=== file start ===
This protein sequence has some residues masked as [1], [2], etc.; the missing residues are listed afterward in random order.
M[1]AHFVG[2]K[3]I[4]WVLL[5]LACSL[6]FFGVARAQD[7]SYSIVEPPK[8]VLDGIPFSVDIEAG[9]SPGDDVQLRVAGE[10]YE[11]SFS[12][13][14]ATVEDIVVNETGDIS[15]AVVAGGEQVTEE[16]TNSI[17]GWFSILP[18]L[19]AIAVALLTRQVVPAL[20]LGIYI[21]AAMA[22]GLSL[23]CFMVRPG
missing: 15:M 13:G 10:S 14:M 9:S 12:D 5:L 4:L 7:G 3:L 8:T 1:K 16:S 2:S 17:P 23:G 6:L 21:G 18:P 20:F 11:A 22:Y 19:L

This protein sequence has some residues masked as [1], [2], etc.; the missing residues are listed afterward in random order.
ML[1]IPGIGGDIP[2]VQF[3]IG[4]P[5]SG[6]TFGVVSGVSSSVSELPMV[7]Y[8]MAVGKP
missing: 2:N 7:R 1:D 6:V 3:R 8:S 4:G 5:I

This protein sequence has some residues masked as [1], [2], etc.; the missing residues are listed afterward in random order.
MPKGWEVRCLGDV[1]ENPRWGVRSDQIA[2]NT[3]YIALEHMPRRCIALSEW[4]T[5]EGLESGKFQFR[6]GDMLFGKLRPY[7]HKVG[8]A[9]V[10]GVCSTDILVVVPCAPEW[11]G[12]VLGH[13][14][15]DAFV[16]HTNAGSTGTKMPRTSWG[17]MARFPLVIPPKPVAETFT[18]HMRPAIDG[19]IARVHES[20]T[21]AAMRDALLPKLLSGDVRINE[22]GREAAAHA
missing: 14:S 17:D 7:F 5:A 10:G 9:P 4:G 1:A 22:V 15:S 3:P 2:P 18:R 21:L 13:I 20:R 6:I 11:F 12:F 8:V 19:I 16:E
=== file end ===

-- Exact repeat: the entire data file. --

This protein sequence has some residues masked as [1], [2], etc.; the missing residues are listed afterward in random order.
M[1]AHFVG[2]K[3]I[4]WVLL[5]LACSL[6]FFGVARAQD[7]SYSIVEPPK[8]VLDGIPFSVDIEAG[9]SPGDDVQLRVAGE[10]YE[11]SFS[12][13][14]ATVEDIVVNETGDIS[15]AVVAGGEQVTEE[16]TNSI[17]GWFSILP[18]L[19]AIAVALLTRQVVPAL[20]LGIYI[21]AAMA[22]GLSL[23]CFMVRPG
missing: 15:M 13:G 10:S 14:M 9:S 12:D 5:L 4:L 7:G 3:L 8:T 1:K 16:S 2:S 17:P 23:G 6:L 21:G 18:P 20:F 11:A 22:Y 19:L

This protein sequence has some residues masked as [1], [2], etc.; the missing residues are listed afterward in random order.
ML[1]IPGIGGDIP[2]VQF[3]IG[4]P[5]SG[6]TFGVVSGVSSSVSELPMV[7]Y[8]MAVGKP
missing: 2:N 7:R 1:D 6:V 3:R 8:S 4:G 5:I

This protein sequence has some residues masked as [1], [2], etc.; the missing residues are listed afterward in random order.
MPKGWEVRCLGDV[1]ENPRWGVRSDQIA[2]NT[3]YIALEHMPRRCIALSEW[4]T[5]EGLESGKFQFR[6]GDMLFGKLRPY[7]HKVG[8]A[9]V[10]GVCSTDILVVVPCAPEW[11]G[12]VLGH[13][14][15]DAFV[16]HTNAGSTGTKMPRTSWG[17]MARFPLVIPPKPVAETFT[18]HMRPAIDG[19]IARVHES[20]T[21]AAMRDALLPKLLSGDVRINE[22]GREAAAHA
missing: 14:S 17:D 7:F 5:A 10:G 9:P 4:G 1:A 22:V 15:S 3:P 2:P 18:R 21:L 13:I 20:R 6:I 11:F 12:F 8:V 19:I 16:E